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Research Papers: Design and Analysis

Collapse of Nuclear Reactor SG Tubes Pressurized From Outside: The Influence of Imperfections

[+] Author and Article Information
Lelio Luzzi

Department of Energy, Enrico Fermi Center for Nuclear Studies, CeSNEF, Politecnico di Milano, Via Ponzio 34/3, Milano 20133, Italy

Valentino Di Marcello1

Department of Energy, Enrico Fermi Center for Nuclear Studies, CeSNEF, Politecnico di Milano, Via Ponzio 34/3, Milano 20133, Italyvalentino.dimarcello@mail.polimi.it

1

Corresponding author.

J. Pressure Vessel Technol 133(1), 011206 (Dec 23, 2010) (6 pages) doi:10.1115/1.4002769 History: Received November 04, 2009; Revised September 21, 2010; Published December 23, 2010; Online December 23, 2010

Some innovative nuclear power plant proposals consider for the design tubes of considerable thickness subjected to external pressure (e.g., steam generators tubes). The collapse of thick tubes is expected to be dominated by yielding but, because of the decreasing nature of the postcollapse evolution, interaction with buckling is likely to be significant enough to demand consideration. At the present, few studies have been carried out both experimentally and numerically, as witnessed by the really conservative attitude that codes assume for thick tubes. A numerical investigation has been performed in this context at the Politecnico di Milano, which was originally intended as a support for requesting a relaxation of American Society of Mechanical Engineers (ASME) regulations. Actually, in 2007, ASME code case N-759 was approved, permitting significant thickness saving in the tube design. Nevertheless, the numerical investigation was pursued to assess the influence of different parameters, such as eccentricity, initial stresses, and material hardening, on the collapse of tubes with diameter to thickness ratios D/t<20. Results are thought to be useful under at least two respects: first, providing some understanding on the collapse behavior in a thickness range so far unexplored; second, giving an indication on the assumptions on which computer codes ought to be based when numerical analyses are required.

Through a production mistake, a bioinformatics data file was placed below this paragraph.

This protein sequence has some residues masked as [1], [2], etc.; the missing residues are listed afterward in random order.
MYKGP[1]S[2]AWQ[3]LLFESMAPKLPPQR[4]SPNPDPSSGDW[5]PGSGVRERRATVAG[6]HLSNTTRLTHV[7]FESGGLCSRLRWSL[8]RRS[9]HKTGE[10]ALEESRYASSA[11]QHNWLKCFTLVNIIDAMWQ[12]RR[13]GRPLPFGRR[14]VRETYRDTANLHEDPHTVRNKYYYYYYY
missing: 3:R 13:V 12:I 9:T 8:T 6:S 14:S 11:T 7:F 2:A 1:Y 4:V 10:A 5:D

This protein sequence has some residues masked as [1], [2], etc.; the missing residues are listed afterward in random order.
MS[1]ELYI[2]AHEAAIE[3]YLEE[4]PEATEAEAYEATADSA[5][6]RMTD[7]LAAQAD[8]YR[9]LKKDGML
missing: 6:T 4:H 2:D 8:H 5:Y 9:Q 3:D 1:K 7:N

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References

Figures

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Figure 6

Perfectly plastic and linearly hardening models

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Figure 7

Influence of hardening on the collapse pressure

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Figure 5

Effect of a 30% eccentricity on the collapse pressure

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Figure 4

Tube section with eccentricity and ovality: possible relative geometries

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Figure 3

Computed ultimate hoop stress compared with ASME reference values and theoretical failure limit

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Figure 2

ASME allowable hoop stress compared with theoretical failure limit

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Figure 1

IRIS reactor pressure vessel module

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